A Limited Liability Partnership (LLP) is a partnership in which a partner’s personal assets are shielded from claims of malpractice, negligence, or other wrongful acts committed by other partners or employees of the LLP, so long as the partner didn’t participate in or supervise any of the wrongful acts.

Can anyone form a LLP?

In most states, yes. However, in some states the LLP entity is restricted to certain licensed professionals such as attorneys and accountants and may also include architects, medical professionals and a few other specified licensed professions.

How is a LLP formed?

While a LLP is recognized as a separate legal entity, it is more accurately a procedure for registering an existing limited partnership or general partnership to be treated as a LLP. An LLP is created at the state level by filing a Certificate of Registration or similar document and paying a filing fee. The Certificate must list the LLP name with one of the required endings indicating it’s an LLP, and generally must also designate a person or authorized company to act as the registered agent.

Is a LLP required to have a written partnership agreement?

This is often one of the requirements contained in state statutes, but even if not required, it is always prudent to have a personalized agreement among the partners describing their respective rights and obligations.

Is a LLP subject to any other requirements?

Some state statutes, particularly those that limit the formation of a LLP to certain licensed professionals, require that the LLP maintain a minimum net worth, post a bond, or provide evidence of malpractice or liability insurance coverage to remain in good standing as a LLP. Even in states where a LLP is not restricted to designated professionals, evidence of liability insurance may be required as a condition for registration.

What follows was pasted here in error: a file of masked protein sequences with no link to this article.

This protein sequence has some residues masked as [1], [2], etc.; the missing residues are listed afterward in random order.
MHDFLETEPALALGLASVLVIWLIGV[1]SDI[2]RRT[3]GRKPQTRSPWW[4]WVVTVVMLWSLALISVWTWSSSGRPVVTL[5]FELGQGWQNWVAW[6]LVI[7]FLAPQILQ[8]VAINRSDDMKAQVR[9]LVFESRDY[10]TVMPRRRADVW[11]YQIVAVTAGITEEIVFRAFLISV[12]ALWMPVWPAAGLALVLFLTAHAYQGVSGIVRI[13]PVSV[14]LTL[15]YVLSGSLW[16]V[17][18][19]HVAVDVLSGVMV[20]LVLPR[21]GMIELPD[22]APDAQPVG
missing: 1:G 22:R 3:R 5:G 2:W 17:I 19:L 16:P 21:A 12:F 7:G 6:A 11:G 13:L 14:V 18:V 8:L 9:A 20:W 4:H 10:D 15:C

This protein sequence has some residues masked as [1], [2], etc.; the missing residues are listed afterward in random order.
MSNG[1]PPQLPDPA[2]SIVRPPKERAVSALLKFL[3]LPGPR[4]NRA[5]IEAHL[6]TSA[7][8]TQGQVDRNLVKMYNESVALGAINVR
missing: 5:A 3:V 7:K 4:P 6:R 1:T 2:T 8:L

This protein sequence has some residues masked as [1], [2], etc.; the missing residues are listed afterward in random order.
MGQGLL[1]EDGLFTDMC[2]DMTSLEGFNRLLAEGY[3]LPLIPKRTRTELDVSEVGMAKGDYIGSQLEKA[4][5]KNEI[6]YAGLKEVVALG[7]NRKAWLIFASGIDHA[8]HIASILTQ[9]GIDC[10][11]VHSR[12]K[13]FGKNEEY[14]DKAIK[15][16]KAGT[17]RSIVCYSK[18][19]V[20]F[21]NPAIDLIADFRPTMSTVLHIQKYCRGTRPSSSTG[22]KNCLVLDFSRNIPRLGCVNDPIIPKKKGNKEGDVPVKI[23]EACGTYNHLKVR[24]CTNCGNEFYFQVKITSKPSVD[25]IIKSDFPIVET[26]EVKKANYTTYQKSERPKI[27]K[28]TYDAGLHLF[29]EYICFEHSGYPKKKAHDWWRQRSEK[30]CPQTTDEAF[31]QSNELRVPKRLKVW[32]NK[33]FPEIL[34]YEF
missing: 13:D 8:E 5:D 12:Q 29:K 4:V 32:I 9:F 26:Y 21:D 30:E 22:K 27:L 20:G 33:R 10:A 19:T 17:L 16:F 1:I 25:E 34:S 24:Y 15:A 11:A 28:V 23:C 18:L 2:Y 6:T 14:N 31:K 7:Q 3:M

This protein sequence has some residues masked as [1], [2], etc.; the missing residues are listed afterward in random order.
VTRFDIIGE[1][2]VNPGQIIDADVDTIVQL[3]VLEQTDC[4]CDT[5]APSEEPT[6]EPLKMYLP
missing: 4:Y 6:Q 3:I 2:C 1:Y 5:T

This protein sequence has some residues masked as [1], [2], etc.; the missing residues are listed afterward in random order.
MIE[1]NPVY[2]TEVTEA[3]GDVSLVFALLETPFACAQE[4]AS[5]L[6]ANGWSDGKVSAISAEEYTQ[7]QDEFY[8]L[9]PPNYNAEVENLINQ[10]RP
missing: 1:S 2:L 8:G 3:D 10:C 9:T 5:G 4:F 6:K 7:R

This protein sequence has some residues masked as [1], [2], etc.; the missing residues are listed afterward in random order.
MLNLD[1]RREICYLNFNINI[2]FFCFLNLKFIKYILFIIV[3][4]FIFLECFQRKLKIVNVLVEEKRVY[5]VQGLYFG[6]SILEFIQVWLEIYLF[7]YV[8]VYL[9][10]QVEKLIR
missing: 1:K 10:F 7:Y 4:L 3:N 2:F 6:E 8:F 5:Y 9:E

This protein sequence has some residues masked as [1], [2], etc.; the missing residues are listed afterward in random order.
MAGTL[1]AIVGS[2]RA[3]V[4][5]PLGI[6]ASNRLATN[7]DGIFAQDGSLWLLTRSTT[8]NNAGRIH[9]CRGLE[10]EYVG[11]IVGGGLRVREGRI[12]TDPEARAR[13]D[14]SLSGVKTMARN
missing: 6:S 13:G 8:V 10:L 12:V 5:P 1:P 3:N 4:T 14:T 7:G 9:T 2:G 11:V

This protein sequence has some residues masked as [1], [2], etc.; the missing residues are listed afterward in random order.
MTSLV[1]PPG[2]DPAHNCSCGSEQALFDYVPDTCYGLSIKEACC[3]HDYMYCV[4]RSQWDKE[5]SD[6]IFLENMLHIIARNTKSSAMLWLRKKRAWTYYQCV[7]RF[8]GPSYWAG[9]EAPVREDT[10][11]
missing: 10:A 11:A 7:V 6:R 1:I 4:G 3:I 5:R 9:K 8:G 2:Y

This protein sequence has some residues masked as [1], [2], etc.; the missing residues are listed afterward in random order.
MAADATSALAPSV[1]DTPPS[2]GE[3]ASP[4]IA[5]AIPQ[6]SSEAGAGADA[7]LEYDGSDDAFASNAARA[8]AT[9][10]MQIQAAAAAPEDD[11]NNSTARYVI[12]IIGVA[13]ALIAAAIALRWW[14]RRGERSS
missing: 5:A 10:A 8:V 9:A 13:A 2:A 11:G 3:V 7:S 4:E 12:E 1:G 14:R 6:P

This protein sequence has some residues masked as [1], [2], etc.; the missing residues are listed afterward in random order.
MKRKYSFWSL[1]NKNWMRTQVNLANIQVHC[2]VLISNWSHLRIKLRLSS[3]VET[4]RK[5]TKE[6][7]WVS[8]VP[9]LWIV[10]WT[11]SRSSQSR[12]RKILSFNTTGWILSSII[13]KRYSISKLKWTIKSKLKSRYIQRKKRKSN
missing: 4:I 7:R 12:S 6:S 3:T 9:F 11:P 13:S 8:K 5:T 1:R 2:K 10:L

Can an existing general partnership or limited partnership become a LLP?

Yes.  The LLP registration is really a process for creating a LLP for an existing general or limited partnership. Most states have a procedure for an existing general or limited partnership to vote to become a LLP and thereafter file a Certificate of Registration to convert to the LLP form.

Does a general partner still have unlimited personal liability in a LLP?

Changing from a general partnership to a LLP changes the unlimited personal liability of general partners. The unlimited personal liability will only apply if a partner’s own wrongful act was responsible for causing, or contributing to, damage or injury to a third party. A general partner will not have personal liability in a LLP for damages or injuries caused by wrongful conduct of other partners or employees of the LLP, though the assets of the LLP itself will be at risk, including contributions made by a general partner who otherwise has no personal liability.

Is a LLP subject to federal or state income tax?

No. A LLP is treated as a “pass-through” tax entity like other partnerships so that profits and losses flow through to the individual partners who report their share on their personal tax returns and pay tax due at individual tax rates.
As a limited liability entity, a LLP is often subject to a state “franchise tax” that may be in a fixed annual amount or a calculated amount based on income, assets, or other factors.